Cold winter days make warmth of home more inviting

Susan Manzke

Since we are in the depths of winter, I thought I’d write about this cold season today.

The snowman Susan built wearing her earmuffs.

I would love to take my dog for a long walk, but I won’t. It is too slippery today. Years ago, I’d be trekking down the farm lane with snow blowing in my face. Not these days. I’m afraid of falling. A tiny patch of hidden ice can take me down to the ground. I don’t want to risk breaking a bone.

I ventured out to the mailbox not long ago when I shouldn’t have. Six inches of snow had fallen and blown across the driveway. It was difficult to see how deep the drifts had gotten and too easy to misjudge.

Halfway to the mailbox, I wished I had stayed inside the house. My cell phone was in my pocket, but I was sure I would have landed on it and broken it if I fell. For sure, no one would have found me until spring—I really scared myself.

Since each step took me closer to the mailbox, I kept going in that direction. With a bitter wind blowing across the open field into my face, I retrieved my mail.

The walk back to the house was just as harrowing. I decided never to do that again. The mail can wait until spring, or my neighbor plows the snow from my driveway. 

My dog would love it if I would take her for a long walk. She has a dog yard where she can run, but that’s not good enough for her. Stella wants to walk around the farm. She likes the smells farther afield, where wildlife crosses the land.

Stella wears a dusting of snow on her face after hunting for voles in the new fallen snow.

I figured out a way to make Stella happy. I take her for a walk without going for a walk myself.

Besides her four-foot leash, we have an extendable leash that gives her more freedom.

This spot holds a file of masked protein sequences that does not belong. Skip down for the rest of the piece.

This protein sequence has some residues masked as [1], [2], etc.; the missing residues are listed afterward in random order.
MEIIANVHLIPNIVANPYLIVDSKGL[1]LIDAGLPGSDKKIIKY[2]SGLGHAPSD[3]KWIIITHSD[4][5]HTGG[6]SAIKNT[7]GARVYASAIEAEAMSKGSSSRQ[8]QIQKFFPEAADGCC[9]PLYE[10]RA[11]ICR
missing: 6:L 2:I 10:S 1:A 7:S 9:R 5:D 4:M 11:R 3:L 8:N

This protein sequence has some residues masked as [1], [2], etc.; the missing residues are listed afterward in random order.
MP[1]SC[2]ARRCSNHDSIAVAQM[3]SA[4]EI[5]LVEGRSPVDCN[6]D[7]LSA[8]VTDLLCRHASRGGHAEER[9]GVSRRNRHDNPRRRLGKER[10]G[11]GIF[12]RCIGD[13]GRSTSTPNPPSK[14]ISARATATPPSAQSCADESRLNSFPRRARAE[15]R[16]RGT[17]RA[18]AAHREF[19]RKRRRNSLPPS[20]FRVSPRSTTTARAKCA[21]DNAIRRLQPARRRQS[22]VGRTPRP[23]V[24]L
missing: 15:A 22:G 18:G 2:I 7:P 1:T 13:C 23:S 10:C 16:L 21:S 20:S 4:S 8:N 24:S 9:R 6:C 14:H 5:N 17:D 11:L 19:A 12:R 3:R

Before leaving the house, I click the extendable leash on her collar, and we walk out the back door. That’s where I give Stella her freedom, for about 25 feet.

I find a safe place to stand, where there’s a spot clear of ice, and let my dog run to the end of the leash. Soon she has her face in deep in the snow, sniffing out deer mice or voles. I know they are around because when the snow melts, I’ve seen their trails.

Stella doesn’t stay in one place long. She comes back to me only to race past in another direction. I let her run back and forth, hoping to work out some of her energy. Of course, I’m not getting a lot of exercise walking my dog this way, but it’s a whole lot safer for my old bones.

This week, with below-average temperatures, I’m staying inside more. Even when I dress in multiple layers, the cold still seeps in, and I end up shivering—the only thing good about going outside on frigid days is that the house seems so much warmer when I come back inside.

When I was young, I couldn’t get enough of winter. I skated on the marsh near my home. I wasn’t alone. My sister, my dad, and my mom would also come out, most of our little neighborhood did. I wore hockey skates. Don’t know where they came from, they looked new when I first got them. I doubt Mom bought them. My sister had white figure skates. We also had sleds for exciting rides and snowball fights with our cousins—so many good memories.

Earlier this winter, when the first snow fell, I built a snowman all by myself. It’s long gone now, but I just wanted to say that I can still enjoy a nice winter day, even if I do complain about the cold.

Happy February! One month closer to spring!

Susan Manzke, Sunnybook Farm, N8646 Miller Rd, Seymour, WI 54165;;;